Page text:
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Reddy Is Sure Granny Has
Lost Her Senses
"Perhaps 'tis just as well that we
Can't see ourselves as others see."
"Just as I thought," muttered Reddy Fox as he peeped through the bushes on the bank of the Big River and saw Quacker swimming about in the water where it ran too swiftly to freeze. "We've got just as much chance of catching him as I have of jumping over the moon. That's what I'll tell Granny."
He crept back carefully so as not to be seen by Quacker, and when he had reached the place where Granny was waiting for him, his face wore a very impudent look.
"Well," said Granny Fox, "what shall we do to catch him?"
"Learn to swim like a fish and fly like a bird," replied Reddy in such a saucy tone that Granny had hard work to keep from boxing his ears."You mean that you think he can't be caught?" said she quietly.
"I don't think anything about it; I know he can't!" snapped Reddy. "Not by us, anyway," he added.
"I suppose you wouldn't even try?" retorted Granny.
"I'm old enough to know when I'm wasting my time," replied Reddy with a toss of his head.
"In other words you think I'm a silly old Fox who has lost her senses," said Granny sharply.
"No-o. I didn't say that," protested Reddy, looking very uncomfortable."But you think it," declared Granny.
"Now look here, Mr. Smarty, you do just as I tell you. You creep back there where you can watch Quacker and all that happens, and mind that you keep out of his sight. Now go."
Reddy went. There was nothing else to do. He didn't dare disobey. Granny watched until Reddy had readied his hiding-place. Then what do you think she did? Why, she walked right out on the little beach just below Reddy and in plain sight of Quacker! Yes, Sir, that is what she did!
Then began such a queer performance that it is no wonder that Reddy was sure Granny had lost her senses. She rolled over and over. She chased her tail round and round until it made Reddy dizzy to watch her. She jumped up in the air. She raced back and forth. She played with a bit of stick.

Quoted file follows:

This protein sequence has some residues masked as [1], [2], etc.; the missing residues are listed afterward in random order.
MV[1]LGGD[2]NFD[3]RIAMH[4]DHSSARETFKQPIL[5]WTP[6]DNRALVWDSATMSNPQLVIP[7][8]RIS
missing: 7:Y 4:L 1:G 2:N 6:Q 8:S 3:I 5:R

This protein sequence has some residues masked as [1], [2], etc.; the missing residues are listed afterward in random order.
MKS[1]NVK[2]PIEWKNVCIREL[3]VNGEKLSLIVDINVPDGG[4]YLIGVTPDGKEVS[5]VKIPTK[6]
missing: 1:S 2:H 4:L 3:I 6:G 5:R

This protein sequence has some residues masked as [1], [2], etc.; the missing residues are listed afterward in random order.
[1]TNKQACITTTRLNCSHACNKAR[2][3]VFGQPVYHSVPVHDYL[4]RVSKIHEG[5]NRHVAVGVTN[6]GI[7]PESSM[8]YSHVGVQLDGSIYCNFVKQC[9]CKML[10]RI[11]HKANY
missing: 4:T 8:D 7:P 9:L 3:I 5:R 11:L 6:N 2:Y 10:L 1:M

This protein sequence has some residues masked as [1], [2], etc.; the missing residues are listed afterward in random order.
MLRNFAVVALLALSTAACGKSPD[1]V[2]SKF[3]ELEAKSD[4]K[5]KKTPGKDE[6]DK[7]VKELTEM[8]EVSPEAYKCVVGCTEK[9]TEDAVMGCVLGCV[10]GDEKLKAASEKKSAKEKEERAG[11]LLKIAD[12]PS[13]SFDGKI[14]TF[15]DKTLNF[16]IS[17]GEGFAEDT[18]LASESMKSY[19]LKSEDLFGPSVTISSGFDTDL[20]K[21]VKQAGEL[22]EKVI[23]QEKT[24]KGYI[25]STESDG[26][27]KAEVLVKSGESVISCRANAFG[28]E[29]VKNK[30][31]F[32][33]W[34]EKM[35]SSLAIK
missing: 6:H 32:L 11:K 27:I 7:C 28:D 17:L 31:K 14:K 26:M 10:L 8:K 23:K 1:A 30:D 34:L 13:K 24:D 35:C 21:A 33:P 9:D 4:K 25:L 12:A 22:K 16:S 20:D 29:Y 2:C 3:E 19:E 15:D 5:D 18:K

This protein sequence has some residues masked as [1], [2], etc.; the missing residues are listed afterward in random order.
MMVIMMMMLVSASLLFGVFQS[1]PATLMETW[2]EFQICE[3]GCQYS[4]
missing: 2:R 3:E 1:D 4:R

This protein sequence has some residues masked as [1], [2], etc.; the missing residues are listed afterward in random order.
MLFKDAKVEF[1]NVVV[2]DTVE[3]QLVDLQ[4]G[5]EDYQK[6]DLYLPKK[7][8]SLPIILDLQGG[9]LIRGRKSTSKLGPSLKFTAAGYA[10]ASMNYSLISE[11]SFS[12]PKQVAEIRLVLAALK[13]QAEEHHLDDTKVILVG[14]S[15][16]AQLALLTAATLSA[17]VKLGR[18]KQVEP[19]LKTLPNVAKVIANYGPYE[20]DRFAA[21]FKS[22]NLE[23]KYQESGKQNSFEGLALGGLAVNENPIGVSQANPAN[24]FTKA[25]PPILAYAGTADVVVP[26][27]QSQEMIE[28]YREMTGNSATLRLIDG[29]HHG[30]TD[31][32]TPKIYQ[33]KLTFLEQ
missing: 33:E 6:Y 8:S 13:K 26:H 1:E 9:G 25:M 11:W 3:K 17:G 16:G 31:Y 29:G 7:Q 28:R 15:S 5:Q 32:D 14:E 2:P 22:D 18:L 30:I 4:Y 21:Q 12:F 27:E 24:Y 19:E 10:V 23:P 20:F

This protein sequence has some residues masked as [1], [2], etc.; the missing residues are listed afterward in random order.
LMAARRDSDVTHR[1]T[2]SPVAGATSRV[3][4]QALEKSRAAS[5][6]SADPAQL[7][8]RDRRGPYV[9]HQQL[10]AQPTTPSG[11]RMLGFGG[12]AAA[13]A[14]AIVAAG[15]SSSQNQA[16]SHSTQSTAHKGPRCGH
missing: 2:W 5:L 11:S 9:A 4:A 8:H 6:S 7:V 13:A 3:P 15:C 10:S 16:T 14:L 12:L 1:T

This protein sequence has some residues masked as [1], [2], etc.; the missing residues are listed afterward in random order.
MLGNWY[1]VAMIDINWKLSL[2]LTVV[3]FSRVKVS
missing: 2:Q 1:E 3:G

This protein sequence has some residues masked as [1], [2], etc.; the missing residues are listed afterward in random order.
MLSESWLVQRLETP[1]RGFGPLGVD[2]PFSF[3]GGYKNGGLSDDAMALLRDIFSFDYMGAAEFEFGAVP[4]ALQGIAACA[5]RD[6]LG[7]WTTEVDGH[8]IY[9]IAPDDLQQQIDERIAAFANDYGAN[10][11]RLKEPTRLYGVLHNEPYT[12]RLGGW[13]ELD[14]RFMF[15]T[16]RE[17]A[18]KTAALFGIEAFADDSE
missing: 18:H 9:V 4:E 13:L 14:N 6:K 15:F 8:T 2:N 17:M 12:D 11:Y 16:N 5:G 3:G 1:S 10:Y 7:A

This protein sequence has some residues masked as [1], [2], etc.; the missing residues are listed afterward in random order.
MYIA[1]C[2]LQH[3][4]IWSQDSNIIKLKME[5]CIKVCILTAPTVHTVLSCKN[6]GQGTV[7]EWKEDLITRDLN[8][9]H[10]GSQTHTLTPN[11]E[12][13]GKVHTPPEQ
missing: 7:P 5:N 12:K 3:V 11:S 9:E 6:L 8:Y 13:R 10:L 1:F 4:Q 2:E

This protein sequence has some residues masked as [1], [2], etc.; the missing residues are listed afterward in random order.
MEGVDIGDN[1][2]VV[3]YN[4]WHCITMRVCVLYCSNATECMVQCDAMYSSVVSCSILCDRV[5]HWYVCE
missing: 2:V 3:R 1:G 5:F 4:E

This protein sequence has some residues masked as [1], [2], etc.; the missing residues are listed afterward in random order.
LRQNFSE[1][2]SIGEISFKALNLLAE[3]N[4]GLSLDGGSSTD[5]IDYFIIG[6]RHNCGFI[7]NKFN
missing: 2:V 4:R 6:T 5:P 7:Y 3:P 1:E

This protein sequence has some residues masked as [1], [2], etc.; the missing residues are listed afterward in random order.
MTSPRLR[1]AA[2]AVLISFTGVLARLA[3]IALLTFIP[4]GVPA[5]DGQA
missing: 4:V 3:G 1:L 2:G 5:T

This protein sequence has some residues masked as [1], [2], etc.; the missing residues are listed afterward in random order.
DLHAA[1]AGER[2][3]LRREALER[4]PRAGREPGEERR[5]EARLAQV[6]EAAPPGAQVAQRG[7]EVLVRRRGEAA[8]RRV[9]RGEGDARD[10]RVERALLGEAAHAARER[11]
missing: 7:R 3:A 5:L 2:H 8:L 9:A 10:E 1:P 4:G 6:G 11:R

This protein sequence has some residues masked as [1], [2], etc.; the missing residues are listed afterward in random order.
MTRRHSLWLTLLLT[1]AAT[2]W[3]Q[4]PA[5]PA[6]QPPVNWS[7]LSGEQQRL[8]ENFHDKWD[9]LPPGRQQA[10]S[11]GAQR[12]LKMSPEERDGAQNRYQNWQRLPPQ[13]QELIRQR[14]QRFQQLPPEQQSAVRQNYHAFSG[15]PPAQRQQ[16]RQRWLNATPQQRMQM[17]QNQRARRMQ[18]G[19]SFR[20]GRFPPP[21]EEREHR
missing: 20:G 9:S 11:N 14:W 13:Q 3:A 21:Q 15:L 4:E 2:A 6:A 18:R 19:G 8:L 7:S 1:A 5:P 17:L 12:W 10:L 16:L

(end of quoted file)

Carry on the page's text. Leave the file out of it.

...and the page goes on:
And all the time she didn't pay the least attention to Quacker the Duck.
Reddy stared and stared. Whatever had come over Granny? She was crazy. Yes, Sir, that must be the matter. It must be that she had gone without food so long that she had gone crazy. Poor Granny! She was in her second childhood. Reddy could remember how he had done such things when he was very young, just by way of showing how fine he felt. But for a grown-up Fox to do such things was undignified, to say the least.
You know Reddy thinks a great deal of dignity. It was worse than undignified; it was positively disgraceful. He did hope that none of his neighbors would happen along and see Granny cutting up so. He never would hear the end of it if they did.
Over and over rolled Granny, and around and around she chased her tail. The snow flew up in a cloud.
And all the time she made no sound. Reddy was just trying to decide whether to go off and leave her until she had regained her common sense, or to go out and try to stop her, when he happened to look out in the open water where Quacker was. Quacker was sitting up as straight as he could. In fact, he had his wings raised to help him sit up on his tail, the better to see what old Granny Fox was doing.
"As I live," muttered Reddy, "I believe that fellow is nearer than he was!"
Reddy crouched lower than ever, and instead of watching Granny he watched Quacker the Duck.